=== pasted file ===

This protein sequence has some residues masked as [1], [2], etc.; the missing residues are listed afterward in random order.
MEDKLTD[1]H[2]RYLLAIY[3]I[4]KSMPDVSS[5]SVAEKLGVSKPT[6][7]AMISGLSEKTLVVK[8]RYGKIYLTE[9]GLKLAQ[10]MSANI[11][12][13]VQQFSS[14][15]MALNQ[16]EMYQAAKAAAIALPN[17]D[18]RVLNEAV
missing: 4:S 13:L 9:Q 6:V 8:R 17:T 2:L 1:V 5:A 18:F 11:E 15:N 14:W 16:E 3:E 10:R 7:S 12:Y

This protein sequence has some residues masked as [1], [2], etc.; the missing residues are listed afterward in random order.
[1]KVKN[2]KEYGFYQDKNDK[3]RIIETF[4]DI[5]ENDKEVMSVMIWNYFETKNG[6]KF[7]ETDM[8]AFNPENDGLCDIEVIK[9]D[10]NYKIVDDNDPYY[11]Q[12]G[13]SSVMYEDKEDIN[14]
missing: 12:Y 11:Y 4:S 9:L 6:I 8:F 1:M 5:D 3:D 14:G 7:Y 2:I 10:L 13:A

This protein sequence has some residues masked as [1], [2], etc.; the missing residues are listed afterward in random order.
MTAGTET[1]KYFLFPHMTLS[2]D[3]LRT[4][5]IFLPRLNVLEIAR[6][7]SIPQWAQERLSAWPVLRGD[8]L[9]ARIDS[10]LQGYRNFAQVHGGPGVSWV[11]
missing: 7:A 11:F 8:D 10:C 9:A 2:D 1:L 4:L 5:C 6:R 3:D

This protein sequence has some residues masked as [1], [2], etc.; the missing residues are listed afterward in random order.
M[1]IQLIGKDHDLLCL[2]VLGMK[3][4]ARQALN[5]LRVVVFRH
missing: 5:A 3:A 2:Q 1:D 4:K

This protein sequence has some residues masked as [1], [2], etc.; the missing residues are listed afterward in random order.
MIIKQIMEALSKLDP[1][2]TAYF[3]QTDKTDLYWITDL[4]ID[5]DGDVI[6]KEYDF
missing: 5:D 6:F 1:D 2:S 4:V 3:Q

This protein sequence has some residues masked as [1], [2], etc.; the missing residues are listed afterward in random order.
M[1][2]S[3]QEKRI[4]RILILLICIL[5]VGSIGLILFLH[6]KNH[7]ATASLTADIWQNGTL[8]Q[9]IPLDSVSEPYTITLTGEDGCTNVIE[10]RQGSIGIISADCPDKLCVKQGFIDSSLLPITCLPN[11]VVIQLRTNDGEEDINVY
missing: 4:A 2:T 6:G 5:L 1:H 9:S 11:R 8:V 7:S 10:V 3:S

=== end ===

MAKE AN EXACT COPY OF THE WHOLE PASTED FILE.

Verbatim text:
This protein sequence has some residues masked as [1], [2], etc.; the missing residues are listed afterward in random order.
MEDKLTD[1]H[2]RYLLAIY[3]I[4]KSMPDVSS[5]SVAEKLGVSKPT[6][7]AMISGLSEKTLVVK[8]RYGKIYLTE[9]GLKLAQ[10]MSANI[11][12][13]VQQFSS[14][15]MALNQ[16]EMYQAAKAAAIALPN[17]D[18]RVLNEAV
missing: 4:S 13:L 9:Q 6:V 8:R 17:T 2:L 1:V 5:A 18:F 11:E 15:N 14:W 16:E 3:E 10:R 7:S 12:Y

This protein sequence has some residues masked as [1], [2], etc.; the missing residues are listed afterward in random order.
[1]KVKN[2]KEYGFYQDKNDK[3]RIIETF[4]DI[5]ENDKEVMSVMIWNYFETKNG[6]KF[7]ETDM[8]AFNPENDGLCDIEVIK[9]D[10]NYKIVDDNDPYY[11]Q[12]G[13]SSVMYEDKEDIN[14]
missing: 12:Y 11:Y 4:S 9:L 6:I 8:F 1:M 5:D 3:D 14:G 7:Y 2:I 10:L 13:A

This protein sequence has some residues masked as [1], [2], etc.; the missing residues are listed afterward in random order.
MTAGTET[1]KYFLFPHMTLS[2]D[3]LRT[4][5]IFLPRLNVLEIAR[6][7]SIPQWAQERLSAWPVLRGD[8]L[9]ARIDS[10]LQGYRNFAQVHGGPGVSWV[11]
missing: 7:A 11:F 8:D 10:C 9:A 2:D 1:L 4:L 5:C 6:R 3:D

This protein sequence has some residues masked as [1], [2], etc.; the missing residues are listed afterward in random order.
M[1]IQLIGKDHDLLCL[2]VLGMK[3][4]ARQALN[5]LRVVVFRH
missing: 5:A 3:A 2:Q 1:D 4:K

This protein sequence has some residues masked as [1], [2], etc.; the missing residues are listed afterward in random order.
MIIKQIMEALSKLDP[1][2]TAYF[3]QTDKTDLYWITDL[4]ID[5]DGDVI[6]KEYDF
missing: 5:D 6:F 1:D 2:S 4:V 3:Q

This protein sequence has some residues masked as [1], [2], etc.; the missing residues are listed afterward in random order.
M[1][2]S[3]QEKRI[4]RILILLICIL[5]VGSIGLILFLH[6]KNH[7]ATASLTADIWQNGTL[8]Q[9]IPLDSVSEPYTITLTGEDGCTNVIE[10]RQGSIGIISADCPDKLCVKQGFIDSSLLPITCLPN[11]VVIQLRTNDGEEDINVY
missing: 4:A 2:T 6:G 5:L 1:H 9:S 11:R 8:V 7:S 10:V 3:S